Racism as Symptom – Part 2

Racism is real. The church massacre in South Carolina is a sore and tragic example of it. As I continue discussion on the limitations of the concept of race and the resulting racism, I am compelled to restate that I do not mean to trivialize the stories of those who have experienced racism. As a society, we should be hunting it down and squashing it. However, I contend here that to eliminate racism is to eliminate a specific kind of prejudice that is only a symptom of deeper problems.

To review, I am wondering what would happen to racism if the largely empty but socially legitimized concept of race were to disappear. Brandon Robison, an interested and intellectual secondary History teacher, wrote up his take on the development of the concept of race predating the Roman era, pre-nation states and certainly pre-international mélange—his post is in two parts; the link connects to the second part.

Two observations stand out to me from Brandon’s thoughts. First, he pointed out that the nation state, the drawing of boundaries around imaginaries of homogeneous people groups, was an important conceptual step in human society. Karen Risager, a scholar studying the relationship of language and culture, makes a similar observation concerning the relationship of a language, considered to be a discrete thing, as belonging to a particular group of people. I will consider this issue in Part 3. Second, ethnic groups were forced to coalesce physically and conceptually into racial groups by the power and paradigm of the dominant Europeans. In other words, culture or ethnicity mattered before our concept of race ever existed. This is an obvious but necessary point to make, especially in considering the distance I left between myself and the pad-clad cos-play warriors on the UB campus that day. I figured I was sufficiently removed to enjoy a kind of cultural voyeurism without attracting attention. I was wrong.

The fighting took up about a basketball court of grass, with a sidewalk creating a natural, rectangular perimeter. Other spectators sat or stood apart from the action and seemed as curious and condescending as I felt. A few more, surrounded by backpacks and ground strewn with medieval implements, sat in relaxed conversation with each other; and one of these noticed me. She was heavy-set with an unattractive, bespectacled, and pocked face and an unkemptness and frumpiness that was somehow unsurprising, given the activity at hand. She walked toward me with a smile and a limp. “Would ya like to join us?”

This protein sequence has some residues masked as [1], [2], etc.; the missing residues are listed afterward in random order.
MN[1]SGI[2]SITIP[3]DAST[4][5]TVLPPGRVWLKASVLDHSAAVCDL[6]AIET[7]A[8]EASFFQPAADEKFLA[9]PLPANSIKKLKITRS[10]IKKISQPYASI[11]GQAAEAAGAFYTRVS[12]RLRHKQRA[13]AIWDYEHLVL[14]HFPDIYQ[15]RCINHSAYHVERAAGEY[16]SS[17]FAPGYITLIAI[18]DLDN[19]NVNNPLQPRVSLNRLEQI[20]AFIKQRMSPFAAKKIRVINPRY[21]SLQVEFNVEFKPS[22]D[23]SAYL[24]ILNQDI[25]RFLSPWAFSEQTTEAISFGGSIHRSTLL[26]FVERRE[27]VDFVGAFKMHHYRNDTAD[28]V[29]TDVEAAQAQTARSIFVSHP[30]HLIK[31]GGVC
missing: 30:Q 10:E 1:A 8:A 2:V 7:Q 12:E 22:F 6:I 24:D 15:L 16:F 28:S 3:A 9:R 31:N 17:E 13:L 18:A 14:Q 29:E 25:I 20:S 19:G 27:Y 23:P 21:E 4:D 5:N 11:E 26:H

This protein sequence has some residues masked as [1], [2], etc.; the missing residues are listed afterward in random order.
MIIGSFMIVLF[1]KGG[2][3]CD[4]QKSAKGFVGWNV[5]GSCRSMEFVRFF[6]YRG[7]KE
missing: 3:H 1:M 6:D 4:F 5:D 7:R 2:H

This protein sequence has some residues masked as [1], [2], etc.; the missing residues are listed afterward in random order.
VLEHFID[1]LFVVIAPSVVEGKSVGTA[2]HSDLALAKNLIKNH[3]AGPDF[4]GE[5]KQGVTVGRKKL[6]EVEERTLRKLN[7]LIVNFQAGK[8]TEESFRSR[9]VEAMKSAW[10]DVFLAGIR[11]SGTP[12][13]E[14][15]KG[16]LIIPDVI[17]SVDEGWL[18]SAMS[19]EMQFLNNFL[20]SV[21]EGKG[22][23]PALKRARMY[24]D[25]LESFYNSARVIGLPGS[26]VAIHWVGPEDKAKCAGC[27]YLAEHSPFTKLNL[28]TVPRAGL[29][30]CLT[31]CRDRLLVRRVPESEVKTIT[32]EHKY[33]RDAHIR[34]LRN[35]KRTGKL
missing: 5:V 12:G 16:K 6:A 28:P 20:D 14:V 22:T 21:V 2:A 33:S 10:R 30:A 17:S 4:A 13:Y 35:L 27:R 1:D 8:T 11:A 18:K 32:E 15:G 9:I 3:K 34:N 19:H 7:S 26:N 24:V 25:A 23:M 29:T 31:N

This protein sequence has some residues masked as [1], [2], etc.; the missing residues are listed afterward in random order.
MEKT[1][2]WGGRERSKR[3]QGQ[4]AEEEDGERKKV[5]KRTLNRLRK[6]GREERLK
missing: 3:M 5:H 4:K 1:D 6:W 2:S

I have come to see that “look” almost as a conventional feature of people I associate with gaming, roleplaying, cos-play, and the culture of cult followings. In this case, we shared a race but, I assumed, little else. And, as I mentioned in Part 1, my sense is that race would have had very little bearing on my response regardless. She could have had any heritage, but because of her culturally-etic trappings—clothing, footwear, haircut, glasses rims, even body type, and proximity to a faux battle—I felt an otherness.

I am not excited about how I profiled this girl. That said, even this response sheds light on how incongruous making decisions based solely on race is. However mislead or prejudiced my first reaction to this girl was in my mind, at least it was based on some information about what was probably in her mind. I had faint indications of her values because of what she was wearing, how she carried herself, how she chose to spend her free time and with whom she preferred to spend it. This is important albeit incomplete information. At the very least it takes considerations from the exterior to the interior. Race does not.